Sunday, July 14, 2013

"A performist beautiful to watch in his absorption"

Astral Weeks' gestation spanned two years and occurred on two continents. In Belfast, following the recording of Blowin' Your Mind!, Van Morrison retreated to his bedroom in his parents' Hyndford Street home, strumming his acoustic guitar long into the night, singing into his reel-to-reel tape recorder, "improvising until he hit a rich seam." But it was in Boston, at a club named the Catacombs, where Astral Weeks truly burst into color, where a rough gemstone was precisely polished.

Joined by a pair of musicians from the nearby Berklee College of Music, upright bassist Tom Kielbania and flautist/saxophonist John Payne, Morrison took up a short residency at the Catacombs (the trio's run of shows likely lasted just a few weeks). Said Payne: "That was probably some of the best playing I ever did with him because it was still that moment of first discovery." Morrison spoke of similar exploratory thrills: "I just wanted to break away from this kind of structured thing at that point ... I just wanted to get back to playing and singing really, so it was like getting rid of everything and starting again. It was just guitar, voice, and singing the songs. So Astral Weeks came out of this desire to break out of this rigidity, to extend the lines and chop it up."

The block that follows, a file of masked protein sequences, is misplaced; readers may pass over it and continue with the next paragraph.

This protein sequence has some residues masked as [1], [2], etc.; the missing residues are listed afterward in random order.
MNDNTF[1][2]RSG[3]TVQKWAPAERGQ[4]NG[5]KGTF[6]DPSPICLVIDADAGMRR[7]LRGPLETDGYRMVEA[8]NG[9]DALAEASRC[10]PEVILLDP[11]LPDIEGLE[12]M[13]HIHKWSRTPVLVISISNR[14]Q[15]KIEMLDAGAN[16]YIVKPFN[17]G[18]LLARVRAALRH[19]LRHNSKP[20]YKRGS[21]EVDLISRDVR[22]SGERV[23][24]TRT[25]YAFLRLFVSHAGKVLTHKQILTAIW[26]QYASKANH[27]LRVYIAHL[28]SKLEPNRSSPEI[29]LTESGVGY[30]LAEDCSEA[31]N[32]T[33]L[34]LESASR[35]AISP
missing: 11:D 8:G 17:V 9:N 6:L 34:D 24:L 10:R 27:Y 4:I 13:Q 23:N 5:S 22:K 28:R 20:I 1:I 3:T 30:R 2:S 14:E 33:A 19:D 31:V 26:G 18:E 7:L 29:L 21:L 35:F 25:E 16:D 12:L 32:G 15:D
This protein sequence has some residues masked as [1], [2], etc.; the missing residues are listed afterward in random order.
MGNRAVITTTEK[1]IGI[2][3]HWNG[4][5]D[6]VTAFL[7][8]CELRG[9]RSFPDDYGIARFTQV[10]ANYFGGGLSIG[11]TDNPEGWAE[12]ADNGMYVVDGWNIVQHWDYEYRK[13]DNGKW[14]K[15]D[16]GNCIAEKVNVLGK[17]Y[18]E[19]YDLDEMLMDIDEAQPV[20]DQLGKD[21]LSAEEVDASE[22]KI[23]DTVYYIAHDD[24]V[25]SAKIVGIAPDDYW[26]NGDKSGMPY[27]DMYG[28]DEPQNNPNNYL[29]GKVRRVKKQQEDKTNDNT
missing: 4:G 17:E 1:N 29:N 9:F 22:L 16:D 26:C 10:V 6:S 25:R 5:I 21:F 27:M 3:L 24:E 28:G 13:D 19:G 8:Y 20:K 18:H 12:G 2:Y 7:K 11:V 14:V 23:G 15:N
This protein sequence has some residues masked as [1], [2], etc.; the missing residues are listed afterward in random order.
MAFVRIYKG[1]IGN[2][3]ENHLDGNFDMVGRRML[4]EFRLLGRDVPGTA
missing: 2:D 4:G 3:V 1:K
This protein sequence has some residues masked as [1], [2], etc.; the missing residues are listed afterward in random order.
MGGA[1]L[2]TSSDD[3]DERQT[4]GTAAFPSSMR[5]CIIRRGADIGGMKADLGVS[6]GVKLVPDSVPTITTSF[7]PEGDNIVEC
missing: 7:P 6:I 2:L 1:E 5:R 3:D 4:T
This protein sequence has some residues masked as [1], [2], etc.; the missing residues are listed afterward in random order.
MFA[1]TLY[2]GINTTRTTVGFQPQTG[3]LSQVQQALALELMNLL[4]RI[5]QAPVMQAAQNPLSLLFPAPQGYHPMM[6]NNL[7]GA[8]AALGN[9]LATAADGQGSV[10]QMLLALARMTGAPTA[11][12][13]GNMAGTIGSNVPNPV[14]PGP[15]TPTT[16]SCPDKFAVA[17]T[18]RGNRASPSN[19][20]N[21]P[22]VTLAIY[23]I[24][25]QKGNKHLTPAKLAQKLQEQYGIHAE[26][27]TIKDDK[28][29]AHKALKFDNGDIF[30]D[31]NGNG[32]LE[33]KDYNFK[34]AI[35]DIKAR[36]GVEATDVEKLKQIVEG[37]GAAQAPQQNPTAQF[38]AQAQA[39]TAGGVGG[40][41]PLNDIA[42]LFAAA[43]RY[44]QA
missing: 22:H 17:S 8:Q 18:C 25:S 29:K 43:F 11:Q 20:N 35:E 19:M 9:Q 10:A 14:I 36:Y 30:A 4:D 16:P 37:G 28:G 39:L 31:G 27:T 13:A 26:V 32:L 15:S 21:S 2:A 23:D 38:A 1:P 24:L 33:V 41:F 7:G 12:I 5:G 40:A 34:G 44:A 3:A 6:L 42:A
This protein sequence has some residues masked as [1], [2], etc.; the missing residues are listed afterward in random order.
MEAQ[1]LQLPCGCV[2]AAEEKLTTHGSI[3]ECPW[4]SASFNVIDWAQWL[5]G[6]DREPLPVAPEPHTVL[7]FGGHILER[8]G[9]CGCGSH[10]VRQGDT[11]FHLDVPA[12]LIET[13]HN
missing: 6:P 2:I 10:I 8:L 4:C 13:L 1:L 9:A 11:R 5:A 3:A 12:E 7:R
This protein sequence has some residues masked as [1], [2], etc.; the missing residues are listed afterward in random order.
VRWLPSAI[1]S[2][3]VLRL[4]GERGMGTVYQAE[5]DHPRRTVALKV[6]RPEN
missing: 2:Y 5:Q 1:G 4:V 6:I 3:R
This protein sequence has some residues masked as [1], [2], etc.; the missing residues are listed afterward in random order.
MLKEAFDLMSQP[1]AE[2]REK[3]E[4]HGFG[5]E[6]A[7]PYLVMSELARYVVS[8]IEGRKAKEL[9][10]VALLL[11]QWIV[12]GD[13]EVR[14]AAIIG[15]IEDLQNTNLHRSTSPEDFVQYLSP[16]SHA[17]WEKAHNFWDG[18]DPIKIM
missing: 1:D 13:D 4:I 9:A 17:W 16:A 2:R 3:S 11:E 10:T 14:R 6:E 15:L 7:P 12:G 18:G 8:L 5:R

This is from a review of a Morrison/Kielbania/Payne gig at the Catacombs. The writer is Eric Kraft:
He makes his way to the stage at the Catacombs, joining Bob Kilbania [sic], who plays upright bass, and flutist John Payne, who is trying for a spot in the tour group. He gets his guitar tuned, carefully adjusts the mike placement, brows knit, anxious that everything be right. He begins with "Cyprus Avenue." He's so involved with it, so into it, that you have the feeling you're involved in a very intimate communication with him. He winces and strains to bring the song up from far within him, producing at times a strangely distant sound that carries a lyrics of loss and disillusionment. He sings with great care, making certain none of the lyrics, none of the tone and intonation are lost to the audience. He is a performist beautiful to watch in his absorption. He had total control over the number and, by now, over most of the audience as well.
Information on the Catabombs is scarce. The address was 1120 Boylston Street in Boston, a 60-second walk from Berklee. Scouring for information on the club, I received this email reply from Harry Sandler, co-founder of the Music Museum of New England and one-time drummer for the band Orpheus:
It was on the corner of Hemingway [Hemenway] and Boylston Street and down three flights of stairs under a pizza parlor. Very dark, dirty. I think there was a pool hall there too. I played there a number of times with Jonathan Richman as my opening.
The pizza parlor Sandler mentions is Little Steve's Pizzeria, which is located at 1114 Boylston Street.

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